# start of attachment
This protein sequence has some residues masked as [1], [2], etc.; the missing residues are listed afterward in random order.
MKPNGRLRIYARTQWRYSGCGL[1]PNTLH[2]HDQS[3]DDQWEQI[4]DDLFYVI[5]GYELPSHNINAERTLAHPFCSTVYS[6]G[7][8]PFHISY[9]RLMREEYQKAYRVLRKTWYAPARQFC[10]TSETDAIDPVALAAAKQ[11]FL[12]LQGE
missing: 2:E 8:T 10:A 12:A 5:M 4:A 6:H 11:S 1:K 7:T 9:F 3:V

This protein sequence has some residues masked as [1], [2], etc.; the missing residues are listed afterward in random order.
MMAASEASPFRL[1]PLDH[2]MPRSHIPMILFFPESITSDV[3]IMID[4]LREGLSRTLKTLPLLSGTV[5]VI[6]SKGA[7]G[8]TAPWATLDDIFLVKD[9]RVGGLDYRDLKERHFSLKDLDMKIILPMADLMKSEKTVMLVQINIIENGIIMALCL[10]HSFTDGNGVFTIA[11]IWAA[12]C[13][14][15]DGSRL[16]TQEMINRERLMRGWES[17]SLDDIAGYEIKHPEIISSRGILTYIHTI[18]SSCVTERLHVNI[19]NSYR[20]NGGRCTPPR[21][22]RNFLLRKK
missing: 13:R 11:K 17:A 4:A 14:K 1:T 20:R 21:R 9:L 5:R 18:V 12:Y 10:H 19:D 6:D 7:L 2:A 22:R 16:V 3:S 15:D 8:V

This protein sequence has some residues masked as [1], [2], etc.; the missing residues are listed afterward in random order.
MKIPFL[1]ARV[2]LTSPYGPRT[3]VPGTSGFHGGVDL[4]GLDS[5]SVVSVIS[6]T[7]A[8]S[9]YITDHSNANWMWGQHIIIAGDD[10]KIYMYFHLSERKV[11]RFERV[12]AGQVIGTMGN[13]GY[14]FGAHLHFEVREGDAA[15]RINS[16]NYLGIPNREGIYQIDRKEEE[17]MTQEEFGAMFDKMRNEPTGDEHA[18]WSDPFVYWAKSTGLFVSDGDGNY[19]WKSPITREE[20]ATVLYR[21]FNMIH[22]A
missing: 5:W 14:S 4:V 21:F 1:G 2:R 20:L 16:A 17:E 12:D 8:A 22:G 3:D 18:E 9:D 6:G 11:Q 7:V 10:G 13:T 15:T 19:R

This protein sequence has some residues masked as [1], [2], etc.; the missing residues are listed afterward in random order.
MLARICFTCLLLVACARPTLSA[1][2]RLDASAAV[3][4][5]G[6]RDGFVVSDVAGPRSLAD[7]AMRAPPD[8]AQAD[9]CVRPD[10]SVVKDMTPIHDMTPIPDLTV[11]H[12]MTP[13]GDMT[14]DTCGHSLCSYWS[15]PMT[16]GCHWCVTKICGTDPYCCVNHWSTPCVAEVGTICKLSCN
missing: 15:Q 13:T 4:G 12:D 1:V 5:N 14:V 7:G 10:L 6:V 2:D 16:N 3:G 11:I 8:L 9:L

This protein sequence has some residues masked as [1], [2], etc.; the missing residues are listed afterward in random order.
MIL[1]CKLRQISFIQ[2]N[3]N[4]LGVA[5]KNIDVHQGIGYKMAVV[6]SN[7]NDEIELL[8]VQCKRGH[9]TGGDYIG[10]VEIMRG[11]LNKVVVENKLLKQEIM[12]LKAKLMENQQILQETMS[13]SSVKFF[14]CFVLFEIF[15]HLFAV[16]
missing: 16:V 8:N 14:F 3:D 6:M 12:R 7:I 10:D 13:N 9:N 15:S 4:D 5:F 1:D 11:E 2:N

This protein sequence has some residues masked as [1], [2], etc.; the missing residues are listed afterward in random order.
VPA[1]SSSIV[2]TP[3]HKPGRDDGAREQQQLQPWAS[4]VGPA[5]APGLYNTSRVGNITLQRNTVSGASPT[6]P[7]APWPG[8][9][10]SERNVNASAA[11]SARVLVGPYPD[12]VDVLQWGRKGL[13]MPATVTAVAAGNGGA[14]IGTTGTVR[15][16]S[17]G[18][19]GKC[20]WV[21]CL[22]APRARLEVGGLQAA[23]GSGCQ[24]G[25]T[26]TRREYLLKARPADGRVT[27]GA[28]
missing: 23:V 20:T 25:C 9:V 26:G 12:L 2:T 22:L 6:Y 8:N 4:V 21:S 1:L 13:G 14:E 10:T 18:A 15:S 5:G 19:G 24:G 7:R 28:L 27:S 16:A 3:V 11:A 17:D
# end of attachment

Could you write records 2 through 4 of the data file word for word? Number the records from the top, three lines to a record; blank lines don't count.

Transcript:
This protein sequence has some residues masked as [1], [2], etc.; the missing residues are listed afterward in random order.
MMAASEASPFRL[1]PLDH[2]MPRSHIPMILFFPESITSDV[3]IMID[4]LREGLSRTLKTLPLLSGTV[5]VI[6]SKGA[7]G[8]TAPWATLDDIFLVKD[9]RVGGLDYRDLKERHFSLKDLDMKIILPMADLMKSEKTVMLVQINIIENGIIMALCL[10]HSFTDGNGVFTIA[11]IWAA[12]C[13][14][15]DGSRL[16]TQEMINRERLMRGWES[17]SLDDIAGYEIKHPEIISSRGILTYIHTI[18]SSCVTERLHVNI[19]NSYR[20]NGGRCTPPR[21][22]RNFLLRKK
missing: 13:R 11:K 17:A 4:A 14:K 1:T 20:R 21:R 9:L 5:R 18:V 12:Y 10:H 19:D 6:D 7:L 2:A 22:R 16:V 3:S 15:D 8:V

This protein sequence has some residues masked as [1], [2], etc.; the missing residues are listed afterward in random order.
MKIPFL[1]ARV[2]LTSPYGPRT[3]VPGTSGFHGGVDL[4]GLDS[5]SVVSVIS[6]T[7]A[8]S[9]YITDHSNANWMWGQHIIIAGDD[10]KIYMYFHLSERKV[11]RFERV[12]AGQVIGTMGN[13]GY[14]FGAHLHFEVREGDAA[15]RINS[16]NYLGIPNREGIYQIDRKEEE[17]MTQEEFGAMFDKMRNEPTGDEHA[18]WSDPFVYWAKSTGLFVSDGDGNY[19]WKSPITREE[20]ATVLYR[21]FNMIH[22]A
missing: 5:W 14:S 4:V 21:F 1:G 2:R 20:L 16:A 17:E 12:D 8:A 22:G 3:D 18:E 9:D 6:G 11:Q 7:V 10:G 13:T 15:T 19:R

This protein sequence has some residues masked as [1], [2], etc.; the missing residues are listed afterward in random order.
MLARICFTCLLLVACARPTLSA[1][2]RLDASAAV[3][4][5]G[6]RDGFVVSDVAGPRSLAD[7]AMRAPPD[8]AQAD[9]CVRPD[10]SVVKDMTPIHDMTPIPDLTV[11]H[12]MTP[13]GDMT[14]DTCGHSLCSYWS[15]PMT[16]GCHWCVTKICGTDPYCCVNHWSTPCVAEVGTICKLSCN
missing: 15:Q 13:T 4:G 12:D 1:V 5:N 14:V 7:G 10:L 6:V 2:D 16:N 3:G 11:I 8:L 9:L